A Greek inventor by the name of Hero of Alexandria, described the toy Aeolipile that he build circa 75 CE. The Aeolipile is a primitive and workable reaction Turbine.
Basically a hollow ball with nozzles on opposite sides and pointing in opposite directions. Mounted on it’s pivot on two tubes that extend from the steam cauldron. when the steam cauldron is heated, the liquid inside converts to steam, which flows through the tubes, entering the ball, as preasure increased the steam is released via the nozzles, the more steam the faster it spins.
- Hero of Alexandria – Wikipedia
Hero of Alexandria (Greek: Ἥρων ὁ Ἀλεξανδρεύς, Heron ho Alexandreus; also known as Heron of Alexandria c. 10 AD – c. 70 AD) was a Greek mathematician and engineer who was active in his native city of Alexandria, Roman Egypt.
- Aeolipile – Wikipedia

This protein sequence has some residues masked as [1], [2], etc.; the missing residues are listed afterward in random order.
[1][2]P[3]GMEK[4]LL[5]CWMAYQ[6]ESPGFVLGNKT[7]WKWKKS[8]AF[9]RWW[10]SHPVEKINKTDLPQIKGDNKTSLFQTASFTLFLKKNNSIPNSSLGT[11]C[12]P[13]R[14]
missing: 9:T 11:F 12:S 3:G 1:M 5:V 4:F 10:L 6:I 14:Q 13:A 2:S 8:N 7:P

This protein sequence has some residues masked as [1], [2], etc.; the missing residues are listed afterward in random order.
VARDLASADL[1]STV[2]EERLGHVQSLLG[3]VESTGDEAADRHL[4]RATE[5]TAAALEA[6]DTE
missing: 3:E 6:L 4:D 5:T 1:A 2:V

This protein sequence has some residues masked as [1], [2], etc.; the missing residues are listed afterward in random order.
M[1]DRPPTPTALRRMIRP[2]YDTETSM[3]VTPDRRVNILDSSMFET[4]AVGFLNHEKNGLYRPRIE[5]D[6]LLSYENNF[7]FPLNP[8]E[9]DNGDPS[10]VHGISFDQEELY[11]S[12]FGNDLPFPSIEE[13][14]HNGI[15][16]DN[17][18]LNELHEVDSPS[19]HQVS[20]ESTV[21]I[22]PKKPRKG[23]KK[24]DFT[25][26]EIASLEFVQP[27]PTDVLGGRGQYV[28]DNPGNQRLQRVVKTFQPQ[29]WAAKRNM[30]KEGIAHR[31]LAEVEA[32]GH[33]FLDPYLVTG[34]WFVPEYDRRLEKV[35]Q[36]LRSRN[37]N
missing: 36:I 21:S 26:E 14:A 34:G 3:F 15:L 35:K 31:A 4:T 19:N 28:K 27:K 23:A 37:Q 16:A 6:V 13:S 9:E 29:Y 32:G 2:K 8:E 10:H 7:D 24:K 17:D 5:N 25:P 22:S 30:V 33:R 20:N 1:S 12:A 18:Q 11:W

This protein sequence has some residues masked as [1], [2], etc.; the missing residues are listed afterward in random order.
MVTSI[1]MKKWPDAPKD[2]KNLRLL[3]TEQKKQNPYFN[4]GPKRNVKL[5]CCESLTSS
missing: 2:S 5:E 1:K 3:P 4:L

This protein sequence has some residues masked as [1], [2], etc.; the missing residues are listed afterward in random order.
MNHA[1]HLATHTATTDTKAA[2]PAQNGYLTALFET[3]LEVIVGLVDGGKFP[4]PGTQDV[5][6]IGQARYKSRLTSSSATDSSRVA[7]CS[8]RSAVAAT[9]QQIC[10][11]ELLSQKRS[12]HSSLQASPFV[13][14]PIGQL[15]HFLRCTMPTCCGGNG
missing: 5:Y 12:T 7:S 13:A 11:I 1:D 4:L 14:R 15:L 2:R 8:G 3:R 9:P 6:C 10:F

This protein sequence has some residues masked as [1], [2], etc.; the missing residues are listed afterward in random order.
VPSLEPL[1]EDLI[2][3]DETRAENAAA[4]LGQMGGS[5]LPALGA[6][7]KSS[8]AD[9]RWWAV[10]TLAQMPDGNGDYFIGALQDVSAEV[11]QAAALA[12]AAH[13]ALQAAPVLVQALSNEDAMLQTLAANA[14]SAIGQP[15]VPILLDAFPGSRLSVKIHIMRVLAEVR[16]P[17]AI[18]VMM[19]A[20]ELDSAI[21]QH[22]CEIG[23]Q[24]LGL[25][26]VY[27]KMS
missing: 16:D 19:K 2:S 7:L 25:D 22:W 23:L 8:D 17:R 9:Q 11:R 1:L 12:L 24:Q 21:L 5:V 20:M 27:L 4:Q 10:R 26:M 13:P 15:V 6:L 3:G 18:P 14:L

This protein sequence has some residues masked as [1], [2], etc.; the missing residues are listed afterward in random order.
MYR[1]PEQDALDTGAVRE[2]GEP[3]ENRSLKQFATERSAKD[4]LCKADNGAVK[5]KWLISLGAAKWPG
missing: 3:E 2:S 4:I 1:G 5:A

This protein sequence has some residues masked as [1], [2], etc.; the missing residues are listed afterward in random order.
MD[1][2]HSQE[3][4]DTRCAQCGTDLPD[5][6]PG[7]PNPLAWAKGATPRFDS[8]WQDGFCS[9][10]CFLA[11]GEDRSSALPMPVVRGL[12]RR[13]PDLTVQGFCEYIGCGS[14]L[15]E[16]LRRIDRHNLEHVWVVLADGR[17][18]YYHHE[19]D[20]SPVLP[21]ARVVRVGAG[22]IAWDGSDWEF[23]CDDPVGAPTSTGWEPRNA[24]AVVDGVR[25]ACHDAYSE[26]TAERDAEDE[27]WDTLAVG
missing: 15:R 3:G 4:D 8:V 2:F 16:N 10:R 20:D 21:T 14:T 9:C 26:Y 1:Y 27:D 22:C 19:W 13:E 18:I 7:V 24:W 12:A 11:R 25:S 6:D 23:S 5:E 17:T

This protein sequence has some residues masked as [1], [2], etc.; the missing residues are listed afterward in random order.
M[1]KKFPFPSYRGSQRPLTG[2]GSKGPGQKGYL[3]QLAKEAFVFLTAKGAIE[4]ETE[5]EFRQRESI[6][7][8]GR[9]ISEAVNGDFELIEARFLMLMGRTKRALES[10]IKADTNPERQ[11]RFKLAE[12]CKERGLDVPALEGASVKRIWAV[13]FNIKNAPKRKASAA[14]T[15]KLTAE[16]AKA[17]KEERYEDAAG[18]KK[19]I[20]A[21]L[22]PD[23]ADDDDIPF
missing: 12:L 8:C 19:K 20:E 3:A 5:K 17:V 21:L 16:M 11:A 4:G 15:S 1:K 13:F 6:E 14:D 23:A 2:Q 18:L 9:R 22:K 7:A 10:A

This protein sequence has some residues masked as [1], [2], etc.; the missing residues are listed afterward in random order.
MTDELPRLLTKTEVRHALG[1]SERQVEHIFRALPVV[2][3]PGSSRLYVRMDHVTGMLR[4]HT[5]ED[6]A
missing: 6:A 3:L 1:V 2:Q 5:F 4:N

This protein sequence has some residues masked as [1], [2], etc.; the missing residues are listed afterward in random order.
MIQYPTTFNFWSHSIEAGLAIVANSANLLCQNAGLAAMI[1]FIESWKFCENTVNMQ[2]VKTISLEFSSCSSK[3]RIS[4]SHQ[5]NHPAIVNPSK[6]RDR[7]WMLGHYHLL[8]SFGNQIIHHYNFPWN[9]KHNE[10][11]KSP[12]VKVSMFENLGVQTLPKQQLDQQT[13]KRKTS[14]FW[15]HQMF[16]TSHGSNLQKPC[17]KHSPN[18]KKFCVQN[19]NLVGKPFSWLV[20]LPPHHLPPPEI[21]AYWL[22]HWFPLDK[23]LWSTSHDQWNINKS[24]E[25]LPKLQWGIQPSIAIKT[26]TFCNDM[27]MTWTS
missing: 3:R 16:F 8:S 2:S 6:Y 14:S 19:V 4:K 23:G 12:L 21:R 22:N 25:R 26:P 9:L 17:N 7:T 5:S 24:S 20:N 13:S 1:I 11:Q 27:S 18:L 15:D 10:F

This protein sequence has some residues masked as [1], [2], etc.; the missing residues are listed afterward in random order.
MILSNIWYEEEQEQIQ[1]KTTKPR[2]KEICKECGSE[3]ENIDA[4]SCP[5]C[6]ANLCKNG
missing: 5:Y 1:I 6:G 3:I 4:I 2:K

An aeolipile (or aeolipyle, or eolipile), also known as a Heron’s engine, is a simple bladeless radial steam turbine which spins when the central water container is heated.
- aeolipile | steam turbine | Britannica.com
Aeolipile, steam turbine invented in the 1st century ad by Heron of Alexandria and described in his Pneumatica. The aeolipile was a hollow sphere mounted so that it could turn on a pair of hollow tubes that provided steam to the sphere from a cauldron.
- Aeolipile – Hero’s Ball – ModelEngines.info
Heron’s Aeolipile – Science Fair Experiment – Explorable.com
Actually a steam reaction turbine, the Aeolipile was invented by Heron of Alexandria in the first century A.D. In modern times it is often referred to simply as “Hero’s Ball”. This ingenious device was described in detail in Heron’s book Pneumatica. A fire beneath the cauldron boils water, producing steam which is conducted through one of the copper supports to the pivoted brass sphere.
Hero of Alexandria